Mark Haines: The Gift Of Being Genuine.
Each new day brings with it news that surprises and shocks us. And today that news is the sudden passing of Mark Haines.
As tributes and accolades roll in on this sad day, it is clear that the gift that Mark Haines provided all of us was the incredible power of genuine communication. He was not pretentious or scripted and said what was on his mind. And what was usually on his mind was getting to the truth below the surface of the usual PR. He did not suffer fools gladly and had no problem penetrating to the core issue no matter how uncomfortable it might be.
Yes, he was genuine.
I still remember walking up to the New York Stock Exchange many years ago and seeing this formidable man sitting on a small chair smoking a cigarette enjoying the spring New York day. Shocked as I was, it was Mark Haines just enjoying a few minutes outside the Exchange. Employees walked by saying hello and he seemed to relish in the fact that others recognized he had not a care in the world how he was perceived.
From his American flag tie to his well-worn boat shoes, he was his own man. He and I talked a couple times off camera about the Mets and their latest travails and he was happy to voice his disgust or glee depending on the news of the day. I marveled at the array of snacks within his reach and his complete comfort in front of the camera.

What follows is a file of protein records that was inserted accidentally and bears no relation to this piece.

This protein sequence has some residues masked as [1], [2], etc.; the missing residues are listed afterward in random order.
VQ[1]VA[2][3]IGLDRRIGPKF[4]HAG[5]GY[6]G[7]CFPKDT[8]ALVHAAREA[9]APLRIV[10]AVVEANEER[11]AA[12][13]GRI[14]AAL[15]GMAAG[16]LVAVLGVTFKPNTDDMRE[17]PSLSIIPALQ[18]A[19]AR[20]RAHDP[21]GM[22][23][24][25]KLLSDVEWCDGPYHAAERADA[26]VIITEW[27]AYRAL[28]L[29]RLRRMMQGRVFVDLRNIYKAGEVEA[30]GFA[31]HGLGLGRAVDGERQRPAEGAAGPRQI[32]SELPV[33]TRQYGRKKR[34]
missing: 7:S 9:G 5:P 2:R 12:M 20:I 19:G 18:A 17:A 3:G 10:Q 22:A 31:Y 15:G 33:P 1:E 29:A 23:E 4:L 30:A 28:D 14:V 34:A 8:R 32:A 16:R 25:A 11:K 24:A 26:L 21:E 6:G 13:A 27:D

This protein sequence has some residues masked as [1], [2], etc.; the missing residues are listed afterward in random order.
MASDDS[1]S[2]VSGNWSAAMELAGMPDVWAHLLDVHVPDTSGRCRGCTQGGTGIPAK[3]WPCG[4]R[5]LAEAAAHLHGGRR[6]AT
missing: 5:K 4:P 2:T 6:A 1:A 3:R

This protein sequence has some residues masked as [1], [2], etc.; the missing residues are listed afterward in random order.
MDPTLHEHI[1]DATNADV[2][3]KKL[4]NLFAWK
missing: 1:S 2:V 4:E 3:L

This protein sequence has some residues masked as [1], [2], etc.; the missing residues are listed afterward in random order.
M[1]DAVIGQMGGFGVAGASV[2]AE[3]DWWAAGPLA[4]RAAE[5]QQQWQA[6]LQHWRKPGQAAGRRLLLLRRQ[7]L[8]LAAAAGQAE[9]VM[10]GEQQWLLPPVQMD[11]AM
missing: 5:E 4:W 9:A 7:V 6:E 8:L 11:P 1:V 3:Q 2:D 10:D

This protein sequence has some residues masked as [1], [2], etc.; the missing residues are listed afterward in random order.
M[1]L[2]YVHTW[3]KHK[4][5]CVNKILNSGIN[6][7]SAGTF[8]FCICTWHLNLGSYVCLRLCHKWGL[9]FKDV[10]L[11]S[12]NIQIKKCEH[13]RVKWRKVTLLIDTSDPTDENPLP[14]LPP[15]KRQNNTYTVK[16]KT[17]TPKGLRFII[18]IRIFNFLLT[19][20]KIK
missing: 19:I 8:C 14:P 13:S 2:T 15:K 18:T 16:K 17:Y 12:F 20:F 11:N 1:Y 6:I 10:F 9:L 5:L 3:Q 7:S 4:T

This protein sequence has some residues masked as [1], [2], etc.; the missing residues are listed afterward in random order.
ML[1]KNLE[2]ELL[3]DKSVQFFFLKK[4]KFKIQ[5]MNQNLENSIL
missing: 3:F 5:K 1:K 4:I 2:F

But perhaps what was most amazing was the genuine respect and warmth that I sensed between he and the CNBC crew, including Erin Burnett. This was not a relationship just in front of the camera; you could tell it was truly a family environment. And yes, gruff dad was there. Not always in a good mood, but you knew he cared and was a genuine guy.
The gift that Mark leaves to us all is his incredible power of being genuine. When he had a question it wasn't filtered; he asked it. When he agreed he said so and when he disagreed you knew it as well. And isn't that what this world lacks; genuine communication? We could all do with a dose of saying what we really feel with less filtering and Mark showed us how to do that.